How to Establish a Good Bedtime Routine for Baby
February 17, 2017
Don’t hate me for saying this, but the best bedtime routine we’ve adopted for our baby is from Daniel Tiger.
(We have a love/hate relationship with that show. Our 4-year old daughter has loved it her whole life. It teaches some good lessons, and explains some difficult concepts for kids in a way that helps them understand. There are some strange and incredibly annoying things about the show as well, but I digress.)
Creating a routine is critical for babies to go to bed without a fuss, and a simple one that lets them anticipate what’s next and feel comfortable and relaxed before falling asleep is not difficult to achieve. It will take some getting used to, as do all changes and new routines. But once your baby knows what happens after dinner, knows what happens after bath time, knows what happens after their story, they will be ready for bed.
Okay, ready for it? Our simple, universal, Daniel Tiger-inspired bedtime routine is:
- Bath time. We bathe our kids every night, or almost every night. Even if it’s not a full-on bath, they know the wipe-down is coming because they always, inevitably make a mess at dinner. So whether it’s a legit bubble bath or just a clean-up after dinner, they know this is part of the routine, and that it’s leading to them being put in clean clothes.
- PJ’s. This also means clean, fresh diaper for the baby so he’s dry and clean for the night.
- Brush teeth. Even if they don’t have teeth, using a wet washrag or special gum brush is a good idea to get them in the habit of brushing their teeth, and will prepare them for good teeth hygiene once they come in.
- Story and song. Sing the same 2 or 3 songs every night. You’ll be surprised that at only a few months old, your baby will know the song. Here’s how you’ll know: start singing it differently. For example, I always sing “You are my Sunshine” to my babies. When my son was only 6 months old, I paused in the middle of singing it, and he started laughing. If that were the first time I sang it, he wouldn’t have laughed because he would’ve assumed that was how it went. I experimented with the 2 other songs I often sang and, sure enough, singing them with pauses here and there resulted in adorable baby laughs. I always read the story with the light on, then turned the light off and rocked them while I sang a song or two. Worked like a charm.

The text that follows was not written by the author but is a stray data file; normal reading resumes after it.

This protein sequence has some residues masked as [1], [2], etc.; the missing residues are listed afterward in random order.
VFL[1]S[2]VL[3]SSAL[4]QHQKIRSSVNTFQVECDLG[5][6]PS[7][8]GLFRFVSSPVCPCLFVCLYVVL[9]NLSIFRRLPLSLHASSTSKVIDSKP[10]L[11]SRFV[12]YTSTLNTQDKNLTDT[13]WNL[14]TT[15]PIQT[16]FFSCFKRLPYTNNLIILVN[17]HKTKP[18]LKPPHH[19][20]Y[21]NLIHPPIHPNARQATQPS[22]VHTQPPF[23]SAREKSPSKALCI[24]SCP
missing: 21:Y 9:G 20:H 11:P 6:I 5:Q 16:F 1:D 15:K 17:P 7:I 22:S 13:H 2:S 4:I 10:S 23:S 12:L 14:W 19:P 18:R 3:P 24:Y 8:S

- Time for bed. Once the story and songs are done, it’s time to lay down for bed. Once my baby is laid in his crib, I slip the Owlet monitor on his foot while he’s tired and will hardly notice it, then close the door.
So there it is: Bath time, PJ’s, brush teeth, story and song, then time for bed.
But STOP! It works better when it’s an annoying song that gets stuck in your head for eternity, so go here and listen to the song, and then come back.
Now you might hate me because this song will be sung in your head every night for the rest of your life, but if it helps you adopt and maintain a bedtime routine then it’s worth it. That’s the whole love/hate thing with Daniel Tiger. So clever, so annoying.
The trick is to do this from the time they are born. Sticking to a consistent, calming routine will help your baby learn when it’s time to go to bed, and make connections between the events leading up to bedtime. They may fuss at first, but after a while, maybe even a few weeks, they will learn that once the story is done, they will be laid down in their crib where they will be expected to fall asleep. Your efforts at sleep-training, meaning how you handle night-time waking and crying once they are old enough to sleep through the night without feeding and changing, can be a lot easier or even nonexistent if a good bedtime routine is established and your baby has no health issues or other issues that could interrupt sleep.
The steps for the bedtime routine can also be used as calming mechanisms once your baby has associated them with winding down for the night. On a trip, after a doctor’s appointment, or after a long day, these activities can help calm and soothe your baby.
Would you add anything to the list? Is there anything specific that made your baby know it was time to go to bed?
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